Lonely life of a dreamer who longed to remain in
Aboy’s will is the wind’s will,/ And the thoughts of youth are long, long thoughts.” So goes the refrain of Henry Wandsworth Longfellow’s poem My Lost Youth. When Kenneth Grahame was still a sapling of a boy, his father recited these lines on walks along the banks of Loch Fyne. Grahame’s thoughts of youth remained for the rest of his life. The Wind In The Willows author was forever being drawn back to what Robert Louis Stevenson called “cloudland”, that colourful panorama of imaginative clarity and innerabsorption that entrances children’s minds. As Matthew Dennison points out in his fine new biography, Grahame “dismissed as inanities, delusions and ‘pale phantasms’ adult preoccupations like politics and society”.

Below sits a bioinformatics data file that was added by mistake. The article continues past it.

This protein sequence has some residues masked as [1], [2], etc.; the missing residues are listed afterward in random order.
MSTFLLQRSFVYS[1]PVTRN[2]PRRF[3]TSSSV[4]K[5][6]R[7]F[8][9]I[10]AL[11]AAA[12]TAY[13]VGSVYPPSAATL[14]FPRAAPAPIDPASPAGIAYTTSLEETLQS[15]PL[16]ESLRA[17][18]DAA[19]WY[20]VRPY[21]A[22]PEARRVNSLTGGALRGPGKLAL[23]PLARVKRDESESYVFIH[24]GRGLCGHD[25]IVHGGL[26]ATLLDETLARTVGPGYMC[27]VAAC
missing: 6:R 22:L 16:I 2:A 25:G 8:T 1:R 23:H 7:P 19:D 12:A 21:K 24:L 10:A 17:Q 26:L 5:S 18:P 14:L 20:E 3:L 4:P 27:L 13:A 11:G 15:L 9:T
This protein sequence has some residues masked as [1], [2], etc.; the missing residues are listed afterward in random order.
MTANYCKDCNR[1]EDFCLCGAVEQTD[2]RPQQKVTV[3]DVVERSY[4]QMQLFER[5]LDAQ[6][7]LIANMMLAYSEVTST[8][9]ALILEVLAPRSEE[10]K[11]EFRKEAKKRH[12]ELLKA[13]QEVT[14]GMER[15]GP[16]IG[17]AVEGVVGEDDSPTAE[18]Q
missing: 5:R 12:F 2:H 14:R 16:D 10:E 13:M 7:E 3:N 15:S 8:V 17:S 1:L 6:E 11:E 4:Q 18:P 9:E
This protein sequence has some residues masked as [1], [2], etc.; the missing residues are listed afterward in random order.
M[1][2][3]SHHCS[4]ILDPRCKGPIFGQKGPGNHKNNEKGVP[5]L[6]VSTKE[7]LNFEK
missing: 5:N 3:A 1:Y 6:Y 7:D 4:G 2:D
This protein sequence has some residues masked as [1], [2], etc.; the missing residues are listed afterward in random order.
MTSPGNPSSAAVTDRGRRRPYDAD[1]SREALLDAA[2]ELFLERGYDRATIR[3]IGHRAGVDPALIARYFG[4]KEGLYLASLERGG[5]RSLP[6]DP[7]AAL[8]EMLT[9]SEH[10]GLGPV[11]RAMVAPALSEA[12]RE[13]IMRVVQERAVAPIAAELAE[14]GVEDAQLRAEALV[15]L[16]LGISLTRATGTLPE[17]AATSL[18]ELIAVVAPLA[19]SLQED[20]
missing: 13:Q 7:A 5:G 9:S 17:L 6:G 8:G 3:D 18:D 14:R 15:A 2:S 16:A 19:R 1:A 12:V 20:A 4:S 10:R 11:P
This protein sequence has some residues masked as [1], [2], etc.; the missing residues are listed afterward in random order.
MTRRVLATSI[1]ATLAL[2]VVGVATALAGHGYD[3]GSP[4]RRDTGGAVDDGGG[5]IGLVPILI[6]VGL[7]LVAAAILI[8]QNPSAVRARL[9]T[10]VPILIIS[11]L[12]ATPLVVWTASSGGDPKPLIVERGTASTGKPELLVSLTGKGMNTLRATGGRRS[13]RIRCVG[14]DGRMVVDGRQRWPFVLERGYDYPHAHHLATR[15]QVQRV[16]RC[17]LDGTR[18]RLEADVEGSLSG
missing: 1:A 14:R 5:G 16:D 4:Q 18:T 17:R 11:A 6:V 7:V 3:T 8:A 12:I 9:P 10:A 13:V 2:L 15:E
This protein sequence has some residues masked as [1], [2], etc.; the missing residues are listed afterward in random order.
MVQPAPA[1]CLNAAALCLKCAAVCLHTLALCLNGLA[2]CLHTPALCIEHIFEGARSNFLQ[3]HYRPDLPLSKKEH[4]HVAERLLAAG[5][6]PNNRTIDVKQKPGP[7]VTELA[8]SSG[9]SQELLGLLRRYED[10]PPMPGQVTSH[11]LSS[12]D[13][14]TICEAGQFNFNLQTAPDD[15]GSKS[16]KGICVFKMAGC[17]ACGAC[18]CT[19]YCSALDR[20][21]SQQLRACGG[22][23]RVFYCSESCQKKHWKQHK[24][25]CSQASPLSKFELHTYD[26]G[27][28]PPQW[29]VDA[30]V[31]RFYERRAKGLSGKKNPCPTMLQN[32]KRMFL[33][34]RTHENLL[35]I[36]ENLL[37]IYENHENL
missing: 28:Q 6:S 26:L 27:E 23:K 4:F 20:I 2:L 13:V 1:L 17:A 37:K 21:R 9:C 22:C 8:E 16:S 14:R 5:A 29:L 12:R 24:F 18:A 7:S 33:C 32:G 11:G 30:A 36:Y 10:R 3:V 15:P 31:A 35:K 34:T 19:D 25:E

Rather, he thought the magic and hallucinatory majesty of life could be found in the world of boyhood stories and nature.
It is strange that Grahame was so enchanted with visions of youth. His own childhood was no idyll. Although he was born to a wealthy Edinburgh family, his mother died when he was five. His father, an inveterate alcoholic, was unable to look after his children, and remained estranged from them for most of his life.
Kenneth and his siblings were sent from Inveraray to live in Berkshire with their maternal grandmother, a traditional Scottish Calvinist who wouldn’t seem out of place in a Willa Muir novel. When Kenneth left school, his uncle secured him a job as a clerk at the Bank of England.
The research here draws on a wealth of Grahame’s writings. Dennison also writes with atmospheric detail about the late Victorian and Edwardian bohemian sets that Grahame tentatively embraced when he wasn’t desk-bound. Like many classic children’s books, The Wind In The Willows – published in 1908 to